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CONFESSIONS OF A PSYCHO CAT

This lunatic late sixties obscurity, a hippified take on THE MOST DANGEROUS GAME, is hardly a buried treasure.  It is fun, though, an unforgettably whacked-out wallow in gore and sleaze!

The Package 
     BASKET CASE director and trash movie buff Frank Henenlotter had a hand in dredging up this 1968 “class-sick,” which was commercially released in the nineties by Something Weird Video.  Starring boxing legend Jake La Motta (RAGING BULL himself), CONFESSIONS OF A PSYCHO CAT didn’t meet with much success during its initial run.  The credited director was “Eve” (apparently a pseudonym for Herb Stanley), who appears to have filmed a horror fest and then padded it with soft core fuck scenes shot months (if not years) after the fact.

The Story 
     At a sex party a bunch of bored hippies wait for their pal Buddy, who’s supposed to be bringing narcotics.  But when Buddy finally arrives he’s sporting a nasty leg wound attained during a recent scuffle with a crazy woman.  This leads to a bizarre tale.
     It seems that days earlier Buddy was invited to the cluttered pad of Virginia, the “Psycho Cat” of the title (she lost her mind as a child, when her brother tossed her pet cat off a building).  There he joins Charles, an actor, and a wrestler known only as The Champ.  Virginia gets right to the point: she knows the three men have all committed murder at some point, and so offers to be their avenging angel by hunting them through New York City.  To sweeten the deal she offers each of them $100,000 if they can survive the hunt.
     The three dudes unwisely accept Virginia’s offer, and she gets busy.  She helps arrange for Charles to get a plumb part in a prominent play, and after it’s over she stabs him to death.  She also makes a series of obscene phone calls to the Champ, and then, in a mock bull fight, spears him in his own backyard.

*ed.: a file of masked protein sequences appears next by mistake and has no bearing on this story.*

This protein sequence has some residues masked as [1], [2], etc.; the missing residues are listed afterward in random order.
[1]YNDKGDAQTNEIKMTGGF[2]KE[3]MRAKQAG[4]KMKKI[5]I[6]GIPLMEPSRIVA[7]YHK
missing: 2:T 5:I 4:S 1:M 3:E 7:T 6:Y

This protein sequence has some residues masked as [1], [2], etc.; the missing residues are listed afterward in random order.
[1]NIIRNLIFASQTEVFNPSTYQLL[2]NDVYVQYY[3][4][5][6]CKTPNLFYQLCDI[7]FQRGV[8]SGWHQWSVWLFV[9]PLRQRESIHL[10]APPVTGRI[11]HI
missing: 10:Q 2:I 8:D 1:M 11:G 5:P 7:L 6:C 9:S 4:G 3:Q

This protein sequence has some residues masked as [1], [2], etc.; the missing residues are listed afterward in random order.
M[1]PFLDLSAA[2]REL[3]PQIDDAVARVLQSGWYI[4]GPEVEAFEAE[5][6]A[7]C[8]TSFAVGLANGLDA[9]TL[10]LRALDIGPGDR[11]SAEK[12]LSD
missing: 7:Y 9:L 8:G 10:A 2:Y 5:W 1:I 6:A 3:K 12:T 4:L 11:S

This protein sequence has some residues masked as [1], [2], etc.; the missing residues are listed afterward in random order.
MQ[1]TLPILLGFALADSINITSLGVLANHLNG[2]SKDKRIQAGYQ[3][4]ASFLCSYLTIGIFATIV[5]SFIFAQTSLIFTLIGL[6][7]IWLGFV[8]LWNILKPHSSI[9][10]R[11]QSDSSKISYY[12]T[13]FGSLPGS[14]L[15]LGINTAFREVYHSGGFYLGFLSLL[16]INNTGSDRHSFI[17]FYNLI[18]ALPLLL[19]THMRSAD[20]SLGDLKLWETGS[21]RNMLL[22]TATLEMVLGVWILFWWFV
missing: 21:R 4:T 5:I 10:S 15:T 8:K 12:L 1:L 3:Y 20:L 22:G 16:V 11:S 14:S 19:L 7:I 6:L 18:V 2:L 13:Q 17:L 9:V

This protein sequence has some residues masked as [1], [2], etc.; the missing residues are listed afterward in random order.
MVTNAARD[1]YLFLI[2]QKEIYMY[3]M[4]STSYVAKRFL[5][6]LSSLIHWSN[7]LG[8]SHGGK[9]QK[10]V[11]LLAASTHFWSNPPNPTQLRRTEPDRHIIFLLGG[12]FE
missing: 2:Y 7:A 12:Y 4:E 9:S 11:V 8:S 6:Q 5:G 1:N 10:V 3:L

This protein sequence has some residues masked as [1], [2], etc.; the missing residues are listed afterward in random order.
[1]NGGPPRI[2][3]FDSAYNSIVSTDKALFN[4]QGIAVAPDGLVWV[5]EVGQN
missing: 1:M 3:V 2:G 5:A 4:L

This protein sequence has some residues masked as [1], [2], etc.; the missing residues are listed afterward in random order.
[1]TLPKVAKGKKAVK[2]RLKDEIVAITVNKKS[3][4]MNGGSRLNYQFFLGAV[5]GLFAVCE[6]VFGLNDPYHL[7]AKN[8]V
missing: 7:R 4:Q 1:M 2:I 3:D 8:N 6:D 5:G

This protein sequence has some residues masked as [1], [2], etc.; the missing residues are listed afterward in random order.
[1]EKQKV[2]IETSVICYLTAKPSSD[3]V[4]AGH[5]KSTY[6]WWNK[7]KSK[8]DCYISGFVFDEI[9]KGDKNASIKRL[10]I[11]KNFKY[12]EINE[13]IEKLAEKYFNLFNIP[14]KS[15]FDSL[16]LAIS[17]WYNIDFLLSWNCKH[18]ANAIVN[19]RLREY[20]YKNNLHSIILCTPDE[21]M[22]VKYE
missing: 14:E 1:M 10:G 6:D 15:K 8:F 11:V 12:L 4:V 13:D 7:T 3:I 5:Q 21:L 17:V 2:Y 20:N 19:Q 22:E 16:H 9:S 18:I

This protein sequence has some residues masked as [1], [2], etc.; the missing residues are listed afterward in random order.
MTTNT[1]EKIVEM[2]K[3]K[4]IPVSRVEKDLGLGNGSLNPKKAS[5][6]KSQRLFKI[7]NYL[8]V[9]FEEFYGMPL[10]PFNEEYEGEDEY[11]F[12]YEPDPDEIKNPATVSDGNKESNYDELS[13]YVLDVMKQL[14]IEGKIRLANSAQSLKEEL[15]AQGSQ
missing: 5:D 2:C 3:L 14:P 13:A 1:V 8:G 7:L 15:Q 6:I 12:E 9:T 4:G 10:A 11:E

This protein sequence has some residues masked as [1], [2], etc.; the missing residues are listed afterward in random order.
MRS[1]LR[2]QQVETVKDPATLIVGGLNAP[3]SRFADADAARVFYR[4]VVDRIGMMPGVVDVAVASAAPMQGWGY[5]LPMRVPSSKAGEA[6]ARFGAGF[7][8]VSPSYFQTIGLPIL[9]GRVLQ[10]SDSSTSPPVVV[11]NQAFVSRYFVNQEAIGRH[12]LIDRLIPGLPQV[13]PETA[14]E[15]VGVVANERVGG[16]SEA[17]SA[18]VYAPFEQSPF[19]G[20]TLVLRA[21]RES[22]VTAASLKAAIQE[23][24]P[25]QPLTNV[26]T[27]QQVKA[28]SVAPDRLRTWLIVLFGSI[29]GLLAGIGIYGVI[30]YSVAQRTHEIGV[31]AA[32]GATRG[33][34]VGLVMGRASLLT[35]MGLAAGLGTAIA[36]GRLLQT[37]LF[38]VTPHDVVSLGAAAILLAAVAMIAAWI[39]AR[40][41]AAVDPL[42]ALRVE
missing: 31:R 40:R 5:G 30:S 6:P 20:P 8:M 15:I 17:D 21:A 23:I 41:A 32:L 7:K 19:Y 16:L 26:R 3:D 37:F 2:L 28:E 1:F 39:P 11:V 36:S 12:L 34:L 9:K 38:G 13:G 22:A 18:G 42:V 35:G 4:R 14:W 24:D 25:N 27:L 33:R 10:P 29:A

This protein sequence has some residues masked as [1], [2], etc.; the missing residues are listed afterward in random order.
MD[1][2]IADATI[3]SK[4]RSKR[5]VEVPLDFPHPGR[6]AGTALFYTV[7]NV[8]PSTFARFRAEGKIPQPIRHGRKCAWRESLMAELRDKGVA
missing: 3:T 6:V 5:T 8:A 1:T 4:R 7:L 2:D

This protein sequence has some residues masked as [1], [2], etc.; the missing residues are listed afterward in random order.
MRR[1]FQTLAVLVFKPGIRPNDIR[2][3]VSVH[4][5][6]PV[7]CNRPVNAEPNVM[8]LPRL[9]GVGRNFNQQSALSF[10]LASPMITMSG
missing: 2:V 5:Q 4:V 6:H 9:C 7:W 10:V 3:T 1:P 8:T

She saves Buddy for last, shooting him in the neck with an arrow--appropriately after he’s just shot himself up with heroin!  Virginia’s final bow, alas, is in a nuthouse, after her father and brother find her three human “trophies” hanging in a closet.
 

The Direction
     Those seeking a well made movie had best look elsewhere, as this one is clumsy, cluttered and convoluted from start to finish.  You need look no farther than the lame opening scenes, which bludgeon us with a lot of plodding sexploitation inserts, and set up the main story in clumsy fashion by first having the hero chased around by the Psycho Cat and then flashing back to his previous exploits--all the while incorporating the POVs of several supporting characters, many of whom have nothing to do with the story at hand. 
     However, the film only lasts 69 minutes, and its charm is in its raggedness.  Any lover of bizarre cinema will thrill to the ultra-wide angle lenses and wildly off-kilter camera angles director Herb Stanley employs during the title character’s psychotic freak-outs, and the outrageous overacting of Eileen Lord as that character.  In fact, I’d venture to say that the film’s two major setpieces--the murder of the Champ and its delirious aftermath that has Virginia bowing to an imaginary audience, and the latter’s deranged unveiling of her grisly trophies to her appalled family--are great filmmaking by any standard.
 

Vital Statistics 

CONFESSIONS OF A PSYCHO CAT (a.k.a. THREE LOVES OF A PSYCHO CAT)
Something Weird Video 

Director: “Eve” (Herb Stanley)
Producer: Herb Stanley
Screenplay: Bill Boyd
Cast: Eileen Lord, Jake La Motta, Arlene Lorrance, Frank Geraci, Ed Gerrabrandt, Dick Lord, Rita Bennett
 


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